5. Reliability
  5. Confirmatory Factor Analysis
    1. Obtain a roughly decent model quickly (cursory model fit, validity)
    2. Do configural and metric invariance tests (if using multigroup moderator in causal model)
    3. Validity and Reliability check
    4. Common method bias (marker if possible, CLF otherwise)
    5. Final measurement model fit
    6. Optionally, impute composites
  6. Structural Models
    1. Multivariate Assumptions
      1. Linearity
      2. Multicollinearity
      3. Homoscedasticity
    2. Include control variables in all of the following analyses
    3. Mediation
      1. Check direct effects without mediator
      2. Add mediator and bootstrap it
      3. If you have multiple mediators, then use a sobel test
    4. Interactions
      1. Optionally standardize constituent variables
      2. Compute new product terms
      3. Plot significant interactions
    5. Multigroup Moderation
      1. Create multiple models
      2. Assign them the proper group data
      3. Test significance of moderation via critical ratios (or chi-square difference test)
  7. Report findings in a concise table
  8. Write paper
    1. See guidelines below

Structuring a Quantitative Paper

Standard outline for quantitative model building/testing paper

  • Title (something catchy and accurate)
  • Abstract (concise – 150-250 words – to explain paper): roughly one sentence each:
    • What is the problem?
    • Why does it matter?
    • How do you address it?
    • What did you find?
    • How does this change practice (what people in business do), and how does it change research (existing or future)?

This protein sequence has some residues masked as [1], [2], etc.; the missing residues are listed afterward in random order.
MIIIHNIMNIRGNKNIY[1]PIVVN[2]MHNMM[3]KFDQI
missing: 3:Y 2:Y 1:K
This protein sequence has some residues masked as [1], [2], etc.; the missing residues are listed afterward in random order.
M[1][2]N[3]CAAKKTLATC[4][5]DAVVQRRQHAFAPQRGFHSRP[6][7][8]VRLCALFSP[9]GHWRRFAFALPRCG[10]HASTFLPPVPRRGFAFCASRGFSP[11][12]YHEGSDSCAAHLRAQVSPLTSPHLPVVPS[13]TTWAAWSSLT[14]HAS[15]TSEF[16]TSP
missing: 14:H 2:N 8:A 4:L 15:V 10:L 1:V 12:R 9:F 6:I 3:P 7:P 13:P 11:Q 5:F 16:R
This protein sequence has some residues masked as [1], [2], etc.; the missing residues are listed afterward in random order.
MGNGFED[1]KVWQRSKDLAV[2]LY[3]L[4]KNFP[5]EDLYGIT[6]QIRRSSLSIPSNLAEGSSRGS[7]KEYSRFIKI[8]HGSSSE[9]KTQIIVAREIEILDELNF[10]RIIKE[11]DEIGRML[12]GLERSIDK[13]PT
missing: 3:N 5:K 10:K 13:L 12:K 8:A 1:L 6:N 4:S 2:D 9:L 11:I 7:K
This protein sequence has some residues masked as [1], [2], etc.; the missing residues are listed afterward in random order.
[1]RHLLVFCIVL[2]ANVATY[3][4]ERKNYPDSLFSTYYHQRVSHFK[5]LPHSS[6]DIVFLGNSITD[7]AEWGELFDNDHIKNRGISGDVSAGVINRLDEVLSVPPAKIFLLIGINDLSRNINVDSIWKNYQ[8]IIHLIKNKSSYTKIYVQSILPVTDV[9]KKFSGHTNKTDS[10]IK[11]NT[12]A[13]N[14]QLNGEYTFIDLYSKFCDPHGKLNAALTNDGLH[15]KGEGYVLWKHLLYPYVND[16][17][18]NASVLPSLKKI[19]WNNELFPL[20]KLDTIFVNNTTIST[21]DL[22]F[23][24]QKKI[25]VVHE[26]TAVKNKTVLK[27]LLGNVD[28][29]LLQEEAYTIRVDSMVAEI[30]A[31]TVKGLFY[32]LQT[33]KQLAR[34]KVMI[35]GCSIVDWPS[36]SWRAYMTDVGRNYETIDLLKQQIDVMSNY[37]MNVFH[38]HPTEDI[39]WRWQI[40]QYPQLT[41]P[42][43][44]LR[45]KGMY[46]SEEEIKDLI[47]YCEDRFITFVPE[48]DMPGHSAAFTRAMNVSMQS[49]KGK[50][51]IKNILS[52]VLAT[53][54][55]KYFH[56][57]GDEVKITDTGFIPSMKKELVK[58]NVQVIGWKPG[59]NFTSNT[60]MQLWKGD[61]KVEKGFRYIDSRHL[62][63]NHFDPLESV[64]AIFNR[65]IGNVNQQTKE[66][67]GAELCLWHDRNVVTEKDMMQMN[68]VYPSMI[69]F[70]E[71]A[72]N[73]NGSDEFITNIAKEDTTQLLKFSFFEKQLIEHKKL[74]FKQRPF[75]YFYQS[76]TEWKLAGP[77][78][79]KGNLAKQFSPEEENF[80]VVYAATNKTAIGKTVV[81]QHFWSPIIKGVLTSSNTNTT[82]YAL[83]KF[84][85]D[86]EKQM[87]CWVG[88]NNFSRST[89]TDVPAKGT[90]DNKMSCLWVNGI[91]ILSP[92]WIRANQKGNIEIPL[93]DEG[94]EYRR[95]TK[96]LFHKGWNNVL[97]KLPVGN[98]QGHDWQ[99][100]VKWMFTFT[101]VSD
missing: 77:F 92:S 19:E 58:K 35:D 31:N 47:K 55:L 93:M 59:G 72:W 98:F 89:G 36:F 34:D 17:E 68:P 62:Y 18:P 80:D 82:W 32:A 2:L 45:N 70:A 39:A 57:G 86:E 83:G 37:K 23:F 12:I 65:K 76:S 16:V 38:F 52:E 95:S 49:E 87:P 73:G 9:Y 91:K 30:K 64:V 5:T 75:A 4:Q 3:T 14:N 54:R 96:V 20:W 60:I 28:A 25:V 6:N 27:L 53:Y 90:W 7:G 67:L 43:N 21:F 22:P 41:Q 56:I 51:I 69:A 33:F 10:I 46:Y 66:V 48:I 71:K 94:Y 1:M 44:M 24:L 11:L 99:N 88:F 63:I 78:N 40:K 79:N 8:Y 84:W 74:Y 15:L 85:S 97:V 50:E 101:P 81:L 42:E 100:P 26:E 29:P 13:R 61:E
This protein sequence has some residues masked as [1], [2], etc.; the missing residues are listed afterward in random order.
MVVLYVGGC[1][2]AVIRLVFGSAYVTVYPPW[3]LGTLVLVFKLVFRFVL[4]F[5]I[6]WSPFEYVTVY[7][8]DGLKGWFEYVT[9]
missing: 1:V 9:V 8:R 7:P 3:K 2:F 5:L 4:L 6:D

• Keywords (4-10 keywords that capture the contents of the study)
  • Introduction (2-4 pages)
    • What is the problem and why does it matter? And what have others done to try to address this problem? (1-2 paragraphs)
    • What is your DV(s) and what is the context you are studying it in? Also briefly define the DV(s). (1-2 paragraphs)
    • One sentence about sample (e.g., "377 undergraduate university students using Excel").
    • How does studying this DV(s) in this context adequately address the problem? (1-2 paragraphs)
    • What existing theory/theories do you leverage, if any, to pursue this study, and why are these appropriate? (1-2 paragraphs)
    • Briefly discuss the primary contributions of this study without discussing exact findings.
    • How is the rest of the paper organized? (1 paragraph)
  • Lit review (1-3 pages)
    • Fully define your dependent variable(s) and summarize how it has been studied in existing literature within your broader context (like Information systems, or, Organizations, etc.).
    • If you are basing your model on an existing theory/model, use this next space to explain that theory (1 page) and then explain how you have adapted that theory to your study.
    • If you are not basing your model on an existing theory/model, then use this next space to explain how existing literature in your field has tried to predict your DV(s).
    • Explain what other constructs you suspect will help predict your DV(s) and why. Inclusion of a construct should have good logical/theoretical and/or literature support. For example, “we are including construct xyz because the theory we are basing our model on includes xyz.” Or, “we are including construct xyz because the following logic (abc) constrains us to include this variable lest we be careless”.